Should I Keep the House in the Divorce?
When you get divorced, there are a lot of things to think about. One question that often comes up is whether to keep the house. This can be a difficult decision, but there are some factors to consider that can help make the decision easier. Keep reading for tips on how to decide whether to keep the house in a divorce.
Can You Afford to Keep the House?
When considering whether to keep your marital home after divorce, think about several things. It is a great idea to create a spreadsheet listing out all this information so you can see it all in one spot.
If you are getting divorced, chances are your income will change. Whether it is because you are no longer working or because you are now the sole breadwinner, it is important to take a close look at how much money you are bringing in each month. Once you have a good idea of what your income is going to be, you can start to make a budget and see if staying in your house is feasible.
The Mortgage Payment
Figure out how much your mortgage payment would be if you were to keep the house. This can be a tricky calculation because it will depend on a few different factors, including:
- The balance of your mortgage: If you have a lot of equity in your home, your monthly mortgage payment will be lower than if you only have a little equity.
- The interest rate on your mortgage: This can fluctuate over time, so you will need to know what the current interest rate is.
- The length of your mortgage: A shorter mortgage will have higher monthly payments than a longer one.
Once you have all this information, you can use an online mortgage calculator to get an estimate of your monthly payments. Keep in mind that this is just an estimate; your actual payments may be higher or lower depending on changes in interest rates or other factors.
Property Taxes and Homeowners Insurance
In addition to your mortgage payment, you will also need to budget for property taxes and homeowner’s insurance. The amount you will pay in property taxes will depend on the value of your home and the tax rates in your area. Homeowner’s insurance rates can vary depending on the value of your home, its location, and the type of coverage you choose. Again, use an online calculator to get estimates for these costs.
Maintenance and Upkeep Costs
Owning a home also means being responsible for all the maintenance and upkeep costs. These can include things like painting, repairs, landscaping, and snow removal. Make sure to factor these costs into your budget when determining whether you can afford to keep the house after your divorce.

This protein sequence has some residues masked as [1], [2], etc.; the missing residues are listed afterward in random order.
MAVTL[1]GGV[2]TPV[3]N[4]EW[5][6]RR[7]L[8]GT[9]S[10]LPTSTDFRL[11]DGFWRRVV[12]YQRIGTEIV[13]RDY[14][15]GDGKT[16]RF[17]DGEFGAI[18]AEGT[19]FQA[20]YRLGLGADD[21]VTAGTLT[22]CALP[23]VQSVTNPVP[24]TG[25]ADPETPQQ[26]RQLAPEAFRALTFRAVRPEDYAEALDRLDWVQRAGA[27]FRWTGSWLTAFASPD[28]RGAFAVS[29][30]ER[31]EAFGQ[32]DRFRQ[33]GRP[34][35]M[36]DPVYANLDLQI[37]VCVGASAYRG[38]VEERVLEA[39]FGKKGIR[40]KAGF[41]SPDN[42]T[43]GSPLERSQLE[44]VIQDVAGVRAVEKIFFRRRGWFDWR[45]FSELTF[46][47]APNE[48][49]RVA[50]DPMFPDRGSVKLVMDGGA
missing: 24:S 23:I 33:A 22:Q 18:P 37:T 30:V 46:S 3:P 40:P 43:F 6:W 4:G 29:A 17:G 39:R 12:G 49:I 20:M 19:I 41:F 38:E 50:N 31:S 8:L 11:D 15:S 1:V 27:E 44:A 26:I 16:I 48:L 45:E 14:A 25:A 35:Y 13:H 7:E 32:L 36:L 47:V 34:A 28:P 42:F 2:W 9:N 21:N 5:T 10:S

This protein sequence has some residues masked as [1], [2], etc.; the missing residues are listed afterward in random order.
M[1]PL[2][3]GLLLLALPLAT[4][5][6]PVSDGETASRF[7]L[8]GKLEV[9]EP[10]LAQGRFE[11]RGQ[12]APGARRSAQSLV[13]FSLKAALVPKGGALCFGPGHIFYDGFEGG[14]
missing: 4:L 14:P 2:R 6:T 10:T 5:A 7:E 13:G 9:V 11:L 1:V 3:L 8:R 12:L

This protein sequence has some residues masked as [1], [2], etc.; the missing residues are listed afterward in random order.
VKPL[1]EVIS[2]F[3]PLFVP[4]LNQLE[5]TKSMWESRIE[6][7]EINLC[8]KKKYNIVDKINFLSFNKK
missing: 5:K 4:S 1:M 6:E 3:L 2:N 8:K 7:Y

Do You Have Alternative Housing Options?
A divorce is challenging for many reasons, many of them financial. Figuring out where you are going to live both during and after the divorce add to the complexities. Many couples choose to sell the marital home and split the proceeds, but this is not always possible. If you need alternative housing options, here are some ideas.
Renting an Apartment or House
One option is to rent an apartment or house. This can be a great way to save money, as you will not have to worry about upkeep or maintenance costs. Another plus is that you can easily move if you need to. On the downside, however, you may have to deal with noisy neighbors or a less than ideal location.
Sharing a House or Apartment
If you are friends with someone going through a divorce, you may want to consider sharing a house or apartment. This can be a great way to keep costs down and provide some much-needed company during what is sure to be a difficult time. Just be sure that you trust the person you are moving in with, as things can quickly get complicated (and expensive) if they do not hold up their end of the bargain.
Buying a House
If you have the finances for it, buying a house outright may be the best option for you. This will give you complete control over your living situation and allow you to put down roots in your community. Of course, it also means that you will be responsible for all repairs and maintenance, so be sure that you are prepared for that before making such a major purchase.
Moving in With Family or Friends
In some cases, moving in with family or friends may be the best option available. This can be especially true if you have children who need stability during this difficult time. Just keep in mind that living with someone else can sometimes lead to its own set of problems down the road. Be sure that you have a solid plan in place and that everyone involved is on the same page before making this type of arrangement permanent.
What if I Want to Sell the House?
If your divorce is over and you have gotten your final divorce decree stating that you get sole possession of the marital home, that becomes your separate property, and you can do what you want with it. Now, your ex-spouse may not be happy if you quickly turn around and sell it after your divorce. Ultimately, however, it is entirely up to you.
Be aware, however, if you do not yet have your final divorce decree, you cannot sell your marital home without your spouse’s consent. The home still belongs to both of you, and you will need to have special permission to make a sale.
A Marlton Divorce Lawyer at Goldstein & Mignogna, P.A., Helps You Protect Your Assets in Divorce
Getting a divorce is an emotional process, one that is often all-consuming. But to make sure that your assets are protected, and your divorce reaches a fair conclusion, it may be prudent to speak with a divorce attorney. A Marlton divorce lawyer at Goldstein & Mignogna, P.A., stands ready to help guide you through this process. Contact us today at 856-890-9400 or contact us online to schedule your consultation with our experienced team. With offices in Marlton, New Jersey, we proudly serve our neighbors in South Jersey, Marlton, Burlington County, Camden County, Gloucester County, and statewide.